On a Hunt: The Infamous d.light Chicken

A few months ago, Angelini Sollistifani went on a journey to the land of Sumba. In her blog, she told one great story of a technology user, who bought his d.light S20 with a chicken, and how Mama Eta, one of Kopernik’s Wonder Women, gladly received it.

That story — just like any other great story — left me craving for more. I was curious to know what happened after the story had been told.

How is the chicken now? Is it still in the loving hands of Mama Eta? Has it been passed on to a new owner? Or even, has it been cooked to fill hungry stomachs?

Not long after, I finally got the chance to visit Sumba. I was on a hunt, looking for answers. A chicken-hunt which eventually led me to one awe-inspiring story.

My journey took me to Mama Eta, she was the one who could answer all of my questions. But it was not easy to meet the woman. She was very busy and always on the go. In Sumba, the market in each area open just once every week but the day they open varies from location to location. So as a market trader, Mama Eta goes from one market to another — it’s always different every day.

One day she said, “I’m in Waijelu market”, and the next day she said, “I’m in Waikabubak market”. Two different traditional markets that are located at different ends of Sumba Island.

After endless failed planning, I finally got to meet her on a Sunday because there was no market activity that day.

“It’s right there, just right in front of the house. I like the chicken, so I don’t want to sell it anytime soon,” answered Mama Eta when I asked her about the chicken.

Jokingly, she said she would not mind receiving more payments by bartering, especially with farm animals. “It’s a great investment and probably worth more if I turn it into cash. If I receive cash payment, the money will be used very quickly,” Mama Eta explained cheekily.

My conversation about chicken quickly transitioned to Mama Eta’s life and experience as a Kopernik Wonder Woman.

My conversation about chicken quickly transitioned to Mama Eta’s life and experience as a Kopernik Wonder Woman.

Aged forty-something and not married (by choice), Mama Eta lives in her sister’s house in Waingapu, East Sumba. She is a market trader, specialising in selling Chinese alternative medicines and everything in between (including Kopernik technology). A natural saleswoman, if she sees an opportunity and thinks it can be beneficial for others, she will definitely sell it. The first time she saw Kopernik’s clean cookstove, she saw great potential.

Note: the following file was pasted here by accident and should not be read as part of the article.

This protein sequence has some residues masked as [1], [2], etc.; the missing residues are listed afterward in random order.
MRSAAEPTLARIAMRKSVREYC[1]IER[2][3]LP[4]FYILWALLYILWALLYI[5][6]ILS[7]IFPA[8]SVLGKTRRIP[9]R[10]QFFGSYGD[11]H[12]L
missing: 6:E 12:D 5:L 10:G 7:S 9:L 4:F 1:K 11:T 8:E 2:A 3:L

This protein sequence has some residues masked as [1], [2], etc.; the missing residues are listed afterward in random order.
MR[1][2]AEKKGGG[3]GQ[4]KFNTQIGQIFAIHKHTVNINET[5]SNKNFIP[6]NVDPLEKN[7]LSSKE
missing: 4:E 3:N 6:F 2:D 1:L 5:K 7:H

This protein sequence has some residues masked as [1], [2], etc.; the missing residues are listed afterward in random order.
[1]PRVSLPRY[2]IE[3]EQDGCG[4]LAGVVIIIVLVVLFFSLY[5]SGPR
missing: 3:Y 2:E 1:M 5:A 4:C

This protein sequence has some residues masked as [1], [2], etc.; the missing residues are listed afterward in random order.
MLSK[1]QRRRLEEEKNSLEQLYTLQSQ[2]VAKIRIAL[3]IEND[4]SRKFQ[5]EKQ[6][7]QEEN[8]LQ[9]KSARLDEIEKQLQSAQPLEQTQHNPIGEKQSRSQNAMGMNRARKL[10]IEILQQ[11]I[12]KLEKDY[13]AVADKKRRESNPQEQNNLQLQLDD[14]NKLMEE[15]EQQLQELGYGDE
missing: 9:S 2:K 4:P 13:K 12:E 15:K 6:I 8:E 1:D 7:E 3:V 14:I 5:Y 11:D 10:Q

“I was on a market when I saw Widi (Kopernik’s Program Officer) doing a demonstration of the clean cookstove. I was amazed, these technologies are exactly what we need in Sumba,” explain Mama Eta.

A day in Mama Eta’s life is a long one. She wakes up very early in the morning to go the market by public bus. Most of the markets are located very far from her home, taking on average two to three hours of travel door-to-door. At the market, she puts on a show, promoting the Chinese medicine and demonstrating Kopernik’s technology.

According to her, catching the customer’s attention is very crucial. “I always start my demonstration with a unique sales pitch. Something like ‘still taking the risk of burning down your house with a three-stone fire?’, or even by dropping the d.light S300 on purpose,” she explained. This strategy has proven to be a great success. Since joining in mid-2015, she has sold over 30 different products, with the d.light S2 solar light as the best seller.

She has had much success in selling the Chinese alternative medicine. She recently just bought a motorbike from the money she earned selling those. But she wanted to go even further by becoming a Kopernik Wonder Woman.

She said she wanted to rebuild her house back in West Sumba where her mother lives. “My mum is already old and sick, I have to take care of her. It will be nice as well to have her resting in a comfortable house,” said Mama Eta with determination.

An adventurer at heart, her wildest dream is to go to every part of Indonesia. Mama Eta herself has travelled to various places in Indonesia — the big cities, at least — with all modes of transportation, except by aeroplane! Apparently she has a fear of flying. But now, she wants to go to even more remote parts of Indonesia. “I’m curious to see what the situation is like in other places. Who knows, maybe I can distribute clean energy technologies there?” Mama Eta giggles.

I was so happy to see the chicken alive and healthy. But what made me even happier was meeting Mama Eta in person. She truly is amazing!